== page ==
Steve Scheifler


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I was originally pointed to it when complaining elsewhere that nobody was talking about, and media wasn’t pressing for, an honest analysis of “then what?” after the short flattening exercise proves the obvious, that it can be slowed. Without herd immunity (or as I like to call it, community immunity) either acquired or via vaccine, nothing will have meaningfully changed. So, then what?

The reality seemed obvious enough but The Hammer and the Dance was the first decent attempt I saw at answering that in any detail. Some comparisons, such as S Korea and Singapore are not great because they are better equipped for quick action to isolate and trace new outbreaks, but the general approach still needs to be similar.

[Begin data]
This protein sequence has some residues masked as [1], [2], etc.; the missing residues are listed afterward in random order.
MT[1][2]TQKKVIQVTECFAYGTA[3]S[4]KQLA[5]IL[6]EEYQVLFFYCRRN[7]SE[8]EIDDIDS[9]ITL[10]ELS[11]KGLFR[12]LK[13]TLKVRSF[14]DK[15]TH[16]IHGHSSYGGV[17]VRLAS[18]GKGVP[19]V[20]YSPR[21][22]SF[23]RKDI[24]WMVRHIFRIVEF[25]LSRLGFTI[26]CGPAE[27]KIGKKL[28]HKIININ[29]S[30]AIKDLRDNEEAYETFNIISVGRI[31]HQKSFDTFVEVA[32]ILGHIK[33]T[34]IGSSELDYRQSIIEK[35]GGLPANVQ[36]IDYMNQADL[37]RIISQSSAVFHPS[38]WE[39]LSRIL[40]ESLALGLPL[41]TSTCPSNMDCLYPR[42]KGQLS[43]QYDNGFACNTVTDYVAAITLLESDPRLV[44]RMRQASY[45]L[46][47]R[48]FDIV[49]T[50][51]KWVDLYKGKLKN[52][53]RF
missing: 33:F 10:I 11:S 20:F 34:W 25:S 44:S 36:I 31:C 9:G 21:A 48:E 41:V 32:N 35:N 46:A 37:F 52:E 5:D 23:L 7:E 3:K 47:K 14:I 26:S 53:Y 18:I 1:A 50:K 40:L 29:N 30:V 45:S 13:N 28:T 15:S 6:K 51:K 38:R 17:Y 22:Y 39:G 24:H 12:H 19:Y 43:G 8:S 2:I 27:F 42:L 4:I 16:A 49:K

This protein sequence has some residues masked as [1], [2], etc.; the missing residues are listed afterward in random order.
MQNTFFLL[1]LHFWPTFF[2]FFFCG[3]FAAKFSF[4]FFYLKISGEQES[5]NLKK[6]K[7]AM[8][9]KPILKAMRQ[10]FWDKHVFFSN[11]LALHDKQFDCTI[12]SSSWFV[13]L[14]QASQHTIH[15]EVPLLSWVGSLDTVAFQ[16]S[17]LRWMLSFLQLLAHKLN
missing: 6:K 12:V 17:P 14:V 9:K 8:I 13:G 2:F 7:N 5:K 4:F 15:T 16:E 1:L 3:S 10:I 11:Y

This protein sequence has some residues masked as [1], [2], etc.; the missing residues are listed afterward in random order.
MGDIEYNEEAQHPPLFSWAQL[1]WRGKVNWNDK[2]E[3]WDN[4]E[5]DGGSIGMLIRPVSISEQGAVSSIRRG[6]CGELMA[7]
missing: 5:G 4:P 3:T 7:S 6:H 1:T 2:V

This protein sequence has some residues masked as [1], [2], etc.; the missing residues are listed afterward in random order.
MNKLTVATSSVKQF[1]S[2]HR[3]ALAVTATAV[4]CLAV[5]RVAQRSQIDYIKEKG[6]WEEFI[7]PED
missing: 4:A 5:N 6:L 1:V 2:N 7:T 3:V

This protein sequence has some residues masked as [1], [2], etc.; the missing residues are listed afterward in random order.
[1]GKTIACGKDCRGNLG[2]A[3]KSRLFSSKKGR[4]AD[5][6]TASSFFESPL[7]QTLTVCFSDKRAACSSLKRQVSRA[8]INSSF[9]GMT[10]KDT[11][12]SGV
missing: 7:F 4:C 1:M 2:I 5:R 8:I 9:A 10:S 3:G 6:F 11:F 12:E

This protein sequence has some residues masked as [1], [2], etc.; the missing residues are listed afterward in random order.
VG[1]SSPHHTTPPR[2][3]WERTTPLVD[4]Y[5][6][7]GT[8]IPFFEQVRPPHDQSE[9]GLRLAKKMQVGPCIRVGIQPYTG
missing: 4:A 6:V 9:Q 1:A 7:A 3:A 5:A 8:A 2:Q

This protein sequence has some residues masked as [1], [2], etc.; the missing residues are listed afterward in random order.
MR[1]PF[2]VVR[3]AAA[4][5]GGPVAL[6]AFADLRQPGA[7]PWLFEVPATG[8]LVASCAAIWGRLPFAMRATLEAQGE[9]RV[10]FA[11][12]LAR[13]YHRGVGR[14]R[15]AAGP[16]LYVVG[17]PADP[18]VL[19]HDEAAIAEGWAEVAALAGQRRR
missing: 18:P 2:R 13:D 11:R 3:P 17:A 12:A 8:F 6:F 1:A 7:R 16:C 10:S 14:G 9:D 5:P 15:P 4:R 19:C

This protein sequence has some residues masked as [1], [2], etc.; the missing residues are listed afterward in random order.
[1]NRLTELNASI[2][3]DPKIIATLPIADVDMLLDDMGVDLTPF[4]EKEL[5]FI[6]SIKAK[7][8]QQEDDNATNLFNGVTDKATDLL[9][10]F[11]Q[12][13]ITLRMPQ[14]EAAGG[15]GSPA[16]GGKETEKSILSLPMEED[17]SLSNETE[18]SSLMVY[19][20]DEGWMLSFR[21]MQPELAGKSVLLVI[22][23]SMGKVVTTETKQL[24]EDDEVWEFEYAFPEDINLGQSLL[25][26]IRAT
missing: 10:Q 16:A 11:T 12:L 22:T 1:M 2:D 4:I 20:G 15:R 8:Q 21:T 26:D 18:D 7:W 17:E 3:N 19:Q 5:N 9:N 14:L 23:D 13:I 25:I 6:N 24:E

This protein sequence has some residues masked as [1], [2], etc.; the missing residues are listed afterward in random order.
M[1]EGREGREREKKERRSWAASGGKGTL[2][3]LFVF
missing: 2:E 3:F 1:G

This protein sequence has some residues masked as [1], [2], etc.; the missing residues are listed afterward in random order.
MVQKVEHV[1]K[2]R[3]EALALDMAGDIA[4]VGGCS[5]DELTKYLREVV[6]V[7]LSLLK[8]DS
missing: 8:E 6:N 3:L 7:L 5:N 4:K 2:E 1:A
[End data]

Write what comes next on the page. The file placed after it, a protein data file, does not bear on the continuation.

I think there still needs to be more focus on insulating (sounds nicer than isolating) the most vulnerable, at least those who wish to be, as we gradually allow the lowest risk people to resume some semblance of normalcy with the full knowledge that a great many will become infected. Barring some miraculous mutation the ONLY way out of this is herd immunity and a vaccine is likely a year or more away IF it can be done at all. We can’t stay locked down indefinitely so we need to continue building immunity amongst those least likely to end up hospitalized while doing a better job of keeping them away from the most vulnerable. Easier said than done, but so are most things. What we can’t do is just wait this out and hope for a miracle.